Courses in Economics (Division 358: arranged by groups)

A. Introductory Courses

201. Principles of Economics I. No credit granted to those who have completed 400. (4). (SS).

Economics 201 concentrates on the microeconomics of the modern economy: how markets function under competitive conditions as well as with various other types of market organization; the distribution of income and wealth; the public sector; socialism; and related topics of current interest. Grades are based largely on course-wide hour tests and the final exam, but there will also be quizzes in the sections. Economics 201 is the first part of the two-term introduction to economics. Both 201 and 202 are required as prerequisites to the concentration and to upper level courses in economics. Any student absent from the first two discussion section meetings will be dropped from the course. [WL:1]

202. Principles of Economics II. Econ. 201. No credit granted to those who have completed Econ. 400. (4). (SS).

Economics 201 and 202 are required as prerequisites to the concentration and to upper-level courses in Economics. In Economics 202, the fundamental concepts and theories of macroeconomics are developed and used to analyze problems of current interest. The major concerns of this course are the determinants of GNP, unemployment, inflation, international trade, and economic growth. The section meetings are limited to 35 students. [WL:1]

400. Modern Economic Society. For upperclass and graduate students without prior credit for principles of economics. (4). (SS).

A one-term course which covers the basic principles of economics, including both microeconomic and macroeconomic analysis, the theory of production and cost, industrial organization, and input markets. Macroeconomic topics include the determination of national income, inflation and unemployment, money and banking, and stabilization policy. The course is aimed at upperclass and graduate students who are not concentrating in economics. Students who wish to retain the options of further courses in economics or of economics as a possible concentration should take the two-term introductory course, Economics 201 and 202. ]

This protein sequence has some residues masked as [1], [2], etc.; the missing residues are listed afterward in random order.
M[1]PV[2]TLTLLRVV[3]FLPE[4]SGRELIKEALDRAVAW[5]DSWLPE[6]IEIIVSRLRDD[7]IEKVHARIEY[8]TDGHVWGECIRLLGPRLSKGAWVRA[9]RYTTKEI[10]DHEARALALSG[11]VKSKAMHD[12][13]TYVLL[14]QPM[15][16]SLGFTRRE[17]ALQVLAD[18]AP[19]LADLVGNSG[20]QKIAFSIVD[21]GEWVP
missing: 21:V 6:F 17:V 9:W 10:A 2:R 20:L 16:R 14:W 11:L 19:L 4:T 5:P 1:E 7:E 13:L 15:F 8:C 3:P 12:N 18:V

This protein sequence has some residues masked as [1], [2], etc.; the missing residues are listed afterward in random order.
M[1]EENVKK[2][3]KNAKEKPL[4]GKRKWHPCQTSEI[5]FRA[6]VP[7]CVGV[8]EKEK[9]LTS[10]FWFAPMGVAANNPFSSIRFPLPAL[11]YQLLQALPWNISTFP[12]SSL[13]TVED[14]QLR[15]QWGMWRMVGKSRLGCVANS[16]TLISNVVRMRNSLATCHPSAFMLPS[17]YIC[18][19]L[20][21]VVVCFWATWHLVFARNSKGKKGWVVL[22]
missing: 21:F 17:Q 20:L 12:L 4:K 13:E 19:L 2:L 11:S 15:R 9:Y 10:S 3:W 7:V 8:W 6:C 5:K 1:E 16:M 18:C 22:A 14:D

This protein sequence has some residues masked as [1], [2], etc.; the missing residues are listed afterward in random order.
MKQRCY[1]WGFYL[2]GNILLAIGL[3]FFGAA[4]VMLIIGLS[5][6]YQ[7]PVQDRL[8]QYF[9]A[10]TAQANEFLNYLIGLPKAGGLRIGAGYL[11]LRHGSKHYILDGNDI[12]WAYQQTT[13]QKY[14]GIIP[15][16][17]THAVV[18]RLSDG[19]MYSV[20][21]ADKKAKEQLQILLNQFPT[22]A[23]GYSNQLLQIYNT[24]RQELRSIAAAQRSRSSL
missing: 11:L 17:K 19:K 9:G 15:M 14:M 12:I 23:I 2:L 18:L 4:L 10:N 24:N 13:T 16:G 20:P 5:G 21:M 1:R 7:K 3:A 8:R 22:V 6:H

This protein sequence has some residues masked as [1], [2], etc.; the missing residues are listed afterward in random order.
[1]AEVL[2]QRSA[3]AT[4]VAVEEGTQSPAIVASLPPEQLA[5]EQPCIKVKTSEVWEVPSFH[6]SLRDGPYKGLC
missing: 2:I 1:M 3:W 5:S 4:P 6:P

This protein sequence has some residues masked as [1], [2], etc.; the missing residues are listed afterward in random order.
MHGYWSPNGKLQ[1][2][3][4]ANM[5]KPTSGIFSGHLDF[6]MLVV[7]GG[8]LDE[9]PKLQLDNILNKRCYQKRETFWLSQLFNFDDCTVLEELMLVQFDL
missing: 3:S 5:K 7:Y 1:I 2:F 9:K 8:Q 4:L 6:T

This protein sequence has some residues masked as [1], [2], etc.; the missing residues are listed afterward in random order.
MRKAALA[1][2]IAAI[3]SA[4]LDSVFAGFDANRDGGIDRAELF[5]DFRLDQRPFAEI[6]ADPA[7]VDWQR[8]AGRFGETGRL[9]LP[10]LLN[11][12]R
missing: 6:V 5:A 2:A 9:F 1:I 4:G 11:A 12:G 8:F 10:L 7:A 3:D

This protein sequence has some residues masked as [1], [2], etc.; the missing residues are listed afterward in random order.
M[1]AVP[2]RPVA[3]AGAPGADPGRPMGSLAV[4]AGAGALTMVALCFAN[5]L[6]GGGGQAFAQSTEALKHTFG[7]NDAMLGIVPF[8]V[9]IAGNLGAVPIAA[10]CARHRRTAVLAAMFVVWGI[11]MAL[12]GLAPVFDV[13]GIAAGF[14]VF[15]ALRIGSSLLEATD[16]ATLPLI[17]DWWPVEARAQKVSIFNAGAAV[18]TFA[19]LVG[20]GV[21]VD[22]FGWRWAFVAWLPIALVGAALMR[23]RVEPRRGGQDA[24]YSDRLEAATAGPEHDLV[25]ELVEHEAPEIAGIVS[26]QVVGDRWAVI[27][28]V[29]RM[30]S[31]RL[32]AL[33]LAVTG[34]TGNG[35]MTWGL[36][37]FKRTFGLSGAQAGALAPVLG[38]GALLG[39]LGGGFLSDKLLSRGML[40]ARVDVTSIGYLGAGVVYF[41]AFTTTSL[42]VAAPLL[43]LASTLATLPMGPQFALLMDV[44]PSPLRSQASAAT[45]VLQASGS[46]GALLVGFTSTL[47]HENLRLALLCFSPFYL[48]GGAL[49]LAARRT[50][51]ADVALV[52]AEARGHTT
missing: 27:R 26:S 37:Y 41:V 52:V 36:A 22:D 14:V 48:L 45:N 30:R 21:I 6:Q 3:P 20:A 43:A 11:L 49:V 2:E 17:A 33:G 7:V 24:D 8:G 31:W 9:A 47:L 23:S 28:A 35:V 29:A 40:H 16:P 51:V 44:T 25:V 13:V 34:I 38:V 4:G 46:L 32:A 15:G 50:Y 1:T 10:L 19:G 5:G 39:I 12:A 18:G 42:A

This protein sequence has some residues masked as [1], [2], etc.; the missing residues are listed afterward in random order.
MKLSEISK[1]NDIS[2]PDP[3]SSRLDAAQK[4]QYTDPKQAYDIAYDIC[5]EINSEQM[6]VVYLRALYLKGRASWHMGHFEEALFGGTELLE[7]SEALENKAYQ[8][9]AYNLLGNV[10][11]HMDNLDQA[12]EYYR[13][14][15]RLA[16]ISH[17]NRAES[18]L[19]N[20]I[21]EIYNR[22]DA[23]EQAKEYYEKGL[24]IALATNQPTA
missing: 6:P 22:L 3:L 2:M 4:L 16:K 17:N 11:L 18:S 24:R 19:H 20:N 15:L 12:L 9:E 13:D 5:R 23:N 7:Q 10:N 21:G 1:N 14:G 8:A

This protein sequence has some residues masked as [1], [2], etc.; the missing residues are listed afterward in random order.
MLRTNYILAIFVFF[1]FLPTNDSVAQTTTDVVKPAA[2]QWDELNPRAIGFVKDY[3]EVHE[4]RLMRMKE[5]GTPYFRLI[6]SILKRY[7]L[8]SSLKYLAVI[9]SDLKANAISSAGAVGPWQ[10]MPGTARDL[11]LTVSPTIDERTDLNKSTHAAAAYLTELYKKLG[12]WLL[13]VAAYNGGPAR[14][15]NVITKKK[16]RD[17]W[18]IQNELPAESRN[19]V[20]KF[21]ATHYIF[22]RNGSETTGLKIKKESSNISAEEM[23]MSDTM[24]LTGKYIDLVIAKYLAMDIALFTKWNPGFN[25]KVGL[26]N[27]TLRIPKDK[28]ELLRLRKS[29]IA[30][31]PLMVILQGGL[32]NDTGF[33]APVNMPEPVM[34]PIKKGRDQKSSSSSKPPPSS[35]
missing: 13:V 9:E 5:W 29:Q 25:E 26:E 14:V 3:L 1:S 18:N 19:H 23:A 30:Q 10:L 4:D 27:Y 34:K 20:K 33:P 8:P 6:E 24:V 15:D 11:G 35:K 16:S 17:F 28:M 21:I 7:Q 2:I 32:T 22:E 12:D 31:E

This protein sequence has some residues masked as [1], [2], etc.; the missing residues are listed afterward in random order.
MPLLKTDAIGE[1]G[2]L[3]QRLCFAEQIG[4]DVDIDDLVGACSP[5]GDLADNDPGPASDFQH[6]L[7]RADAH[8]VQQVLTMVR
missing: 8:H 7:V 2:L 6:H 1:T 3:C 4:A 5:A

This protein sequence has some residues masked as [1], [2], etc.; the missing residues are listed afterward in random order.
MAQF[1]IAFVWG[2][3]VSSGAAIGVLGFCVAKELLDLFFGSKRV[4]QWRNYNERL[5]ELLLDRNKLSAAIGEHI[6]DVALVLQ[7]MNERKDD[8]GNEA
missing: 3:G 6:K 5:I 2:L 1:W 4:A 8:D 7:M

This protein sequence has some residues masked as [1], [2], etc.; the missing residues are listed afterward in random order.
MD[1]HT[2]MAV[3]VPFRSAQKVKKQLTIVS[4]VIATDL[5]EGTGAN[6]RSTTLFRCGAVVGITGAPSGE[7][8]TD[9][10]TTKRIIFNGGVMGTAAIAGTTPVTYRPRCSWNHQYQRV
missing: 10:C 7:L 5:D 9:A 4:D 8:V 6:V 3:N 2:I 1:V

B. Economic Theory and Statistics

402. Intermediate Macroeconomic Theory. Econ. 201 and 202, and Math. 115. (3). (SS).

This course in macroeconomics deals with the theory of broad economic aggregates such as national income, employment, the price level, and the balance of payments. Rigorous analysis is used to understand the forces that determine these economic variables, and how they are affected by public policies. It is predominantly a lecture course, with grades based on hour test(s) and final exam. Prerequisites include one term of calculus. Economics 402 is a prerequisite for many other courses offered in Economics. Concentrators are required to elect this course and are encouraged to complete it early in their concentration program. It is strongly recommended that students take Economics 401 before 402. [WL:1] (Johnson)

407. Marxist Economics. Econ. 201 and 202. (3). (Excl).

The course surveys major themes in Marxist economic and social analysis: the philosophy of historical materialism, capitalist production, accumulation, class structure, women and capitalism, organization of work, and working class life. Readings will be drawn from the works of Marx and Engels as well as modern Marxist sources. Grades will be based on a journal and, when the course is offered as an ECB course, a term paper. The written assignments will encourage critical thinking about capitalist society, conventional economic and social theory, and Marxism. Class format will be mixed lecture and discussion. Does not fulfill departmental sequence requirement. WL:1] (L. Anderson)

O. Accounting

272/Accounting 272 (Business Administration). Accounting. Economics 271. Not open to freshmen. May not be included in the minimum 24 credits required for a concentration in economics. (3). (Excl).

This course completes the coverage of financial accounting principles and provides an introduction to management accounting. Topics include investments, long-term liabilities, the statement of changes in financial position, consolidated statements, job-order and process cost accounting, special analysis for management, and standard costs. [Cost:3] [WL:5, Wait until classes start and then attend the first class section which meets before the first lecture. Policies and procedures for Overrides will be explained there.]


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